Mabel Suglo is a social entrepreneur and a final year student from the University for Development Studies, Tamale where she currently pursues her Bachelors of Education in Health Science.
A 2015 Anzisha Prize Fellow and member of the Global Shapers of the World Economic Forum, Mabel is an ardent result-oriented development professional with a passion for connecting communities with resources to effect change and create opportunities for people with disabilities from deprived communities in Ghana.
She is the co-founder of the Eco-Shoes www.ecoshoesgh.com a social enterprise that manufactures and sells durable and versatile footwear made from up-cycled tires and fabric waste. It creates jobs that benefit people with disabilities and the communities in which they live while inspiring people to get creative about re-using materials, extending their life-cycle and at the same time contributing to waste reduction.
This great work of hers enabled her to get selected and invited to attend the Global Entrepreneurship Summit 2016 hosted by Barack Obama at the Stanford University in California. She was also recognized by the Ghana Tertiary Women’s Network under the auspices of Echos of Leadership as the Ghana Tertiary Woman Social Entrepreneur.
She spends much of her free time mentoring and counseling young women through schools.
We are delighted to have her on the site to let us know that she can do much more despite being a female in a male dominated profession. Read below:
Please introduce yourself – The way you want the world to know you.
My name is Mabel Suglo, 23 years old, the last born and girl of Mr and Mrs Suglo. Born in Jirapa in the Upper West region of Ghana but hails from Nanville in the same Region. I grew up in so many places in the Upper West Region of Ghana as a result of mummy being transferred from one town to another because of work.
I had my Basic and Junior High School Education from the Lawra Methodist Primary School and Junior high school respectively (2000-2009), went to Angel Educational Complex in Kumasi in the Ashanti Region of Ghana in September 2009 and finally left for Ghanata Senior High school in September 2010 where I finally graduated in 2013. I am currently a final year student studying BEd Health Science from the University for Development Studies, Tamale-Ghana.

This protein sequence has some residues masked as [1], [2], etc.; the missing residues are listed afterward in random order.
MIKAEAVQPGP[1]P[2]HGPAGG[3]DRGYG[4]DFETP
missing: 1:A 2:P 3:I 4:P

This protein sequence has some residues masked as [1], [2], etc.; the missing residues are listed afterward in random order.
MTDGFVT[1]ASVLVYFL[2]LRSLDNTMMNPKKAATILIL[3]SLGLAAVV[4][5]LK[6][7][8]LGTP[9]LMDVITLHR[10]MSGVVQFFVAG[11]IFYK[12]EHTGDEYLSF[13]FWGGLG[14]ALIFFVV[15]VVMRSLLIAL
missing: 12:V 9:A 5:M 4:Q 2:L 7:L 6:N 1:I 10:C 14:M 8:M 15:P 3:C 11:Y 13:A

How did you get into shoe and bag business and how long have you been in it?
Getting into shoes and bags I can say was kind of accidental because even though I wanted to go into business someday, I had no idea as to what industry it would be. I decided to focus on the vulnerable in the society, especially people with disability, as these people have been stigmatized and marginalized in our society for so long, driving the inspiration from my own late grandma.
I got into the shoes and bags business as a result of what people with disabilities I met on the street could do. For it happened that I met one who went to school to learn skills in making sandals and slippers but due to lack of finance to work or do something meaningful with his skills, he took to begging on the streets to make ends meet and the skills began fading for lack of practice.
More so, car tires as one principal raw material was readily available. When not burned, they are just heaped up causing water to collect in them and breed mosquitoes which causes malaria and respiratory diseases when burnt, they pollute the air. But when sourced sustain-ably, these old car tires are very strong and durable.
Eco-Shoes was birthed on the 6th of September, 2013 but commenced production in January 2014. The bags we began producing those in 2015 as a way of diversifying and creating revenue streams.
You made mention of training and empowering the disabled which is quite noble, but we would like to know, what inspired the vision?